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Scroll Back: The Theory and Practice of Cameras in Side-Scrollers

This post discusses the background and evolution of camera use in 2D games. It provides numerous examples from the classic coin-ops to contemporary indie games, and offers techniques, terminology and practical solutions applicable in your own game.

This is a modified version of a talk I gave at the Independent Games Summit, GDC 2015. It contains some background information on 2D scrolling, along with plenty of classic gaming nostalgia. I hope you find it useful and enjoyable!


The original post can be found here.


Scroll Back

The Theory and Practice of Cameras in Side-Scrollers
By Itay Keren, owner of studio Untamecreator of upcoming game Mushroom 11


Table of Contents




Neural Background

Attention, Interaction and Comfort

Scrolling Nostalgia

Follow The Action

Curb Camera Motion





Multi-focal Camera

Manual Control

Camera Shake

Custom-Made Camera

Mushroom 11





Working on my game Mushroom 11, I was faced with many different design and technology challenges. I wasn’t expecting to find references to issues like dynamically changing shapes or vertex animation, but I was quite surprised that camera work, a subject with more than 30 years of history in games, was hardly discussed.


I decided to start a journey through the history of 2D gaming, documenting their challenges, approaches and how the evolution of their solutions. Also, since there’s a lack of proper terminology for the many different solutions, I started gathering and categorizing them into groups, providing my own glossary, if only for my personal reference.


Scrolling or Panning refers to any attempt to display a scene that is larger than what fits in a single screen. There are many potential challenges with scrolling, like choosing what the player needs to see, what we as designers would like the player to focus on, and how to do it in a way that’s fluid and comfortable for the player.

While I’m going to focus on 2D camera systems, many of these general concepts apply to 3D as well.

Neural Background

Before we examine these games, let’s touch on the neural background of scrolling so we can understand our vision and perception better. By doing this we can understand how scrolling can go wrong.



The fovea-centralis is the receptor inside our eyeball responsible for sharp and detailed central vision. The second and third receptor belts, the parafovea and perifovea, excel in reducing images and motions to patterns allowing changes to be quickly recognized, including recognizing familiar alarming shapes and changes in motion speed or direction.


This visual input uses the fast track straight to the Amygdala, allowing an alert response while the Visual Cortex is deciphering the input. Training your brain, especially by tying the shift in peripheral vision to the controls, proves useful over time.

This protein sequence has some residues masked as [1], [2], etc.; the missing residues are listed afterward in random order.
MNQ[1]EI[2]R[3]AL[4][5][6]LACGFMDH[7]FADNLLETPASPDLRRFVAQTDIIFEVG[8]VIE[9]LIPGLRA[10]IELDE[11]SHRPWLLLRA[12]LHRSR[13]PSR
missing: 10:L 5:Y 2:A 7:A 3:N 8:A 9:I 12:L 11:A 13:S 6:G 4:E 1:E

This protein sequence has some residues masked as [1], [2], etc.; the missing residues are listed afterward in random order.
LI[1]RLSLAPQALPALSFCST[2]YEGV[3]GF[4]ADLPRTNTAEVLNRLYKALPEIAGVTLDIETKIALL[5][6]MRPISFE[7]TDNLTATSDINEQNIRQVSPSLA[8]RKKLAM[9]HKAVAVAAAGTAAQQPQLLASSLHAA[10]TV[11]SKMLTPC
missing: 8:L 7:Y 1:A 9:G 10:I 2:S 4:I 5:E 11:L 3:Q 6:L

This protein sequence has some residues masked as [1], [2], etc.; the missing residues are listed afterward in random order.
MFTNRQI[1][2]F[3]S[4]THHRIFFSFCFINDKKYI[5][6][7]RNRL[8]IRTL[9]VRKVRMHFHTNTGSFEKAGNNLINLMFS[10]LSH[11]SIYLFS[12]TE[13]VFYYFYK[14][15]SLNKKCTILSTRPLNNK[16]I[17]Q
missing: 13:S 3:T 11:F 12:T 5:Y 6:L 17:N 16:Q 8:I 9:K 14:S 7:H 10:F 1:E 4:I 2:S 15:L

The Vestibular system located in our inner ear, is responsible for maintaining balance and providing spatial orientation. The signals it sends allow the body to maintain its balance, while keeping visual focus on specific details.


When some people, like me, try to read in a car, the acceleration combined with the lack of visual corresponding feedback, can lead to nausea and vertigo.

The opposite is also true: as the Perifovea quickly picks up a change in the background, it expects a corresponding feedback from the Vestibular system. When there is none (as you’re sitting firmly in front of your computer), the result can be the same.


So, conflicting sensory signals (Visual vs. Vestibular) may lead to discomfort and nausea, and though it’s worse in 3D (especially VR), it is still very much in effect in 2D games.

Attention, Interaction and Comfort

To help understanding the problems in scrolling, I’ve categorized its elements into three major challenges:



Attention: Use the camera to provide sufficient game info and feedback (what the player needs to see)


Interaction: Provide clear player control on what’s displayed, make background changes predictable and tightly bound to controls (what the player wants to see)


Comfort: Ease and contextualize background changes (how to reconcile those needs smoothly and comfortably)

Scrolling Nostalgia


So let’s start our journey back to the 1980s, when designers were inventing completely new design schemes while overcoming technical limitations that are hard to imagine 30 years later.


You’ll also notice references to several leading indie games, mostly from the last 10 years or so, which tend to always to display the innovation, attention and care that can be expected from independent artists, and camera work is certainly no different.

Follow The Action
Keep attention on your control subject

Starting with the basics. Generally speaking, your player has authority over the main character. This dictates that the attention should be directed at that character by closely following it with the camera.


In the early 80s, scrolling was a difficult task, and the developer had to face limitations such as CPU, memory capacity and segmentation. Even with those challenges, some great side-scrollers were released, gracefully overcoming these limitations. However, in many cases the motion was understandably simplistic or low-resolution.


It’s remarkable that back in 1980, a game like Rally-X was able to overcome technology limitations and present a true dual axis camera. It uses the default position-locking mechanism, keeping the car in focus at all times and the camera motion completely predictable.


Rally-X © 1980 Namco

position-locking - camera is locked to the player’s position








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